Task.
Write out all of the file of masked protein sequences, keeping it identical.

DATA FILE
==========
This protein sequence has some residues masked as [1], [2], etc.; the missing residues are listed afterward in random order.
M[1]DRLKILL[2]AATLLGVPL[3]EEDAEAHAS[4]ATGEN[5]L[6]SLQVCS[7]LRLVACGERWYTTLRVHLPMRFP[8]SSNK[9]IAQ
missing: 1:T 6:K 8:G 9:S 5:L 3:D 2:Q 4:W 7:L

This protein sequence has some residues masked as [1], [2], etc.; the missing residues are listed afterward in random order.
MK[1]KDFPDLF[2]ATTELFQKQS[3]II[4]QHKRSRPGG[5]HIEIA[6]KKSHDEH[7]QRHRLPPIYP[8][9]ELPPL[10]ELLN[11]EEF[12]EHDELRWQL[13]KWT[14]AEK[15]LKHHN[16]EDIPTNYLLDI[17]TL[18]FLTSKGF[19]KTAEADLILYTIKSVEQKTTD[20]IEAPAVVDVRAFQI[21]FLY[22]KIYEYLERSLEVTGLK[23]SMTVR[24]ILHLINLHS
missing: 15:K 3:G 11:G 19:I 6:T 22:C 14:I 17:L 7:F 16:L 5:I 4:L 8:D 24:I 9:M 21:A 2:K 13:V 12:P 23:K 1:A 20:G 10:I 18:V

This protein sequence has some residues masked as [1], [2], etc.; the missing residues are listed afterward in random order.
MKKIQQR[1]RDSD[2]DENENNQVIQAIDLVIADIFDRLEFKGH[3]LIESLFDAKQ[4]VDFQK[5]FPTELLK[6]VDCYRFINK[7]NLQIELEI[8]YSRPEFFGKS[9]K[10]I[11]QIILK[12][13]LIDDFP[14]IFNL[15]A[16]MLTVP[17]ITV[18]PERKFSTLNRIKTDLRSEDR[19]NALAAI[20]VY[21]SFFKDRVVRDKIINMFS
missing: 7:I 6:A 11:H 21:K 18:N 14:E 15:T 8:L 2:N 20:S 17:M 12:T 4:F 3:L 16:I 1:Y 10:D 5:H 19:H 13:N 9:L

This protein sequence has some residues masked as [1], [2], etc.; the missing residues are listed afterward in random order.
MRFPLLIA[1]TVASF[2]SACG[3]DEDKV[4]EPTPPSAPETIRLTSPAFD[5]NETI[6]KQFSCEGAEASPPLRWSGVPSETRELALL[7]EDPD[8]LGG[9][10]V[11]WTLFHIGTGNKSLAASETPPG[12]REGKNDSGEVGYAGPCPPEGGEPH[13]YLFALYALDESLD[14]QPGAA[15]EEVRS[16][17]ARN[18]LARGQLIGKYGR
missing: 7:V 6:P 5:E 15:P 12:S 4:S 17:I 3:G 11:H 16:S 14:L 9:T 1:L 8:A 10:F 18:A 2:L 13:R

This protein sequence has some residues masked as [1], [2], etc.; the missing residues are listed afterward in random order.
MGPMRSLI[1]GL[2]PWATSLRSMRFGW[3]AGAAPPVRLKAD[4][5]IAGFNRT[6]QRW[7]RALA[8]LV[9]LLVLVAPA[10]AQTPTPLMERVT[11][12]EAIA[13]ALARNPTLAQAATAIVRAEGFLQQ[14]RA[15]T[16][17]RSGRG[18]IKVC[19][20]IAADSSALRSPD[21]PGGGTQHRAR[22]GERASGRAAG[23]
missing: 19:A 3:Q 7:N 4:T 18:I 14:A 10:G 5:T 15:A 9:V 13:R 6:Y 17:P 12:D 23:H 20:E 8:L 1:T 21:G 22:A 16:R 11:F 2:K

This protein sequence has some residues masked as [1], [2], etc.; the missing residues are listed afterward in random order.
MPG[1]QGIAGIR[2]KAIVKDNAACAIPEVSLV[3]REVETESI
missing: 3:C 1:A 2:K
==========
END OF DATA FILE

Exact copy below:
This protein sequence has some residues masked as [1], [2], etc.; the missing residues are listed afterward in random order.
M[1]DRLKILL[2]AATLLGVPL[3]EEDAEAHAS[4]ATGEN[5]L[6]SLQVCS[7]LRLVACGERWYTTLRVHLPMRFP[8]SSNK[9]IAQ
missing: 1:T 6:K 8:G 9:S 5:L 3:D 2:Q 4:W 7:L

This protein sequence has some residues masked as [1], [2], etc.; the missing residues are listed afterward in random order.
MK[1]KDFPDLF[2]ATTELFQKQS[3]II[4]QHKRSRPGG[5]HIEIA[6]KKSHDEH[7]QRHRLPPIYP[8][9]ELPPL[10]ELLN[11]EEF[12]EHDELRWQL[13]KWT[14]AEK[15]LKHHN[16]EDIPTNYLLDI[17]TL[18]FLTSKGF[19]KTAEADLILYTIKSVEQKTTD[20]IEAPAVVDVRAFQI[21]FLY[22]KIYEYLERSLEVTGLK[23]SMTVR[24]ILHLINLHS
missing: 15:K 3:G 11:G 19:I 6:T 22:C 14:I 17:L 7:F 16:L 5:I 4:L 8:D 24:I 9:M 21:A 2:K 13:V 12:P 23:K 1:A 20:G 10:I 18:V

This protein sequence has some residues masked as [1], [2], etc.; the missing residues are listed afterward in random order.
MKKIQQR[1]RDSD[2]DENENNQVIQAIDLVIADIFDRLEFKGH[3]LIESLFDAKQ[4]VDFQK[5]FPTELLK[6]VDCYRFINK[7]NLQIELEI[8]YSRPEFFGKS[9]K[10]I[11]QIILK[12][13]LIDDFP[14]IFNL[15]A[16]MLTVP[17]ITV[18]PERKFSTLNRIKTDLRSEDR[19]NALAAI[20]VY[21]SFFKDRVVRDKIINMFS
missing: 7:I 6:A 11:H 21:K 18:N 14:E 15:T 8:L 2:N 20:S 17:M 12:T 4:F 3:L 16:I 1:Y 10:D 5:H 19:H 13:N 9:L

This protein sequence has some residues masked as [1], [2], etc.; the missing residues are listed afterward in random order.
MRFPLLIA[1]TVASF[2]SACG[3]DEDKV[4]EPTPPSAPETIRLTSPAFD[5]NETI[6]KQFSCEGAEASPPLRWSGVPSETRELALL[7]EDPD[8]LGG[9][10]V[11]WTLFHIGTGNKSLAASETPPG[12]REGKNDSGEVGYAGPCPPEGGEPH[13]YLFALYALDESLD[14]QPGAA[15]EEVRS[16][17]ARN[18]LARGQLIGKYGR
missing: 7:V 6:P 5:E 15:P 12:S 4:S 17:I 3:G 11:H 16:S 14:L 9:T 1:L 8:A 10:F 18:A 2:L 13:R

This protein sequence has some residues masked as [1], [2], etc.; the missing residues are listed afterward in random order.
MGPMRSLI[1]GL[2]PWATSLRSMRFGW[3]AGAAPPVRLKAD[4][5]IAGFNRT[6]QRW[7]RALA[8]LV[9]LLVLVAPA[10]AQTPTPLMERVT[11][12]EAIA[13]ALARNPTLAQAATAIVRAEGFLQQ[14]RA[15]T[16][17]RSGRG[18]IKVC[19][20]IAADSSALRSPD[21]PGGGTQHRAR[22]GERASGRAAG[23]
missing: 19:A 3:Q 7:N 4:T 18:I 14:A 10:G 5:T 15:A 9:V 13:R 6:Y 17:P 12:D 23:H 20:E 8:L 1:T 21:G 22:A 16:R 11:F 2:K

This protein sequence has some residues masked as [1], [2], etc.; the missing residues are listed afterward in random order.
MPG[1]QGIAGIR[2]KAIVKDNAACAIPEVSLV[3]REVETESI
missing: 3:C 1:A 2:K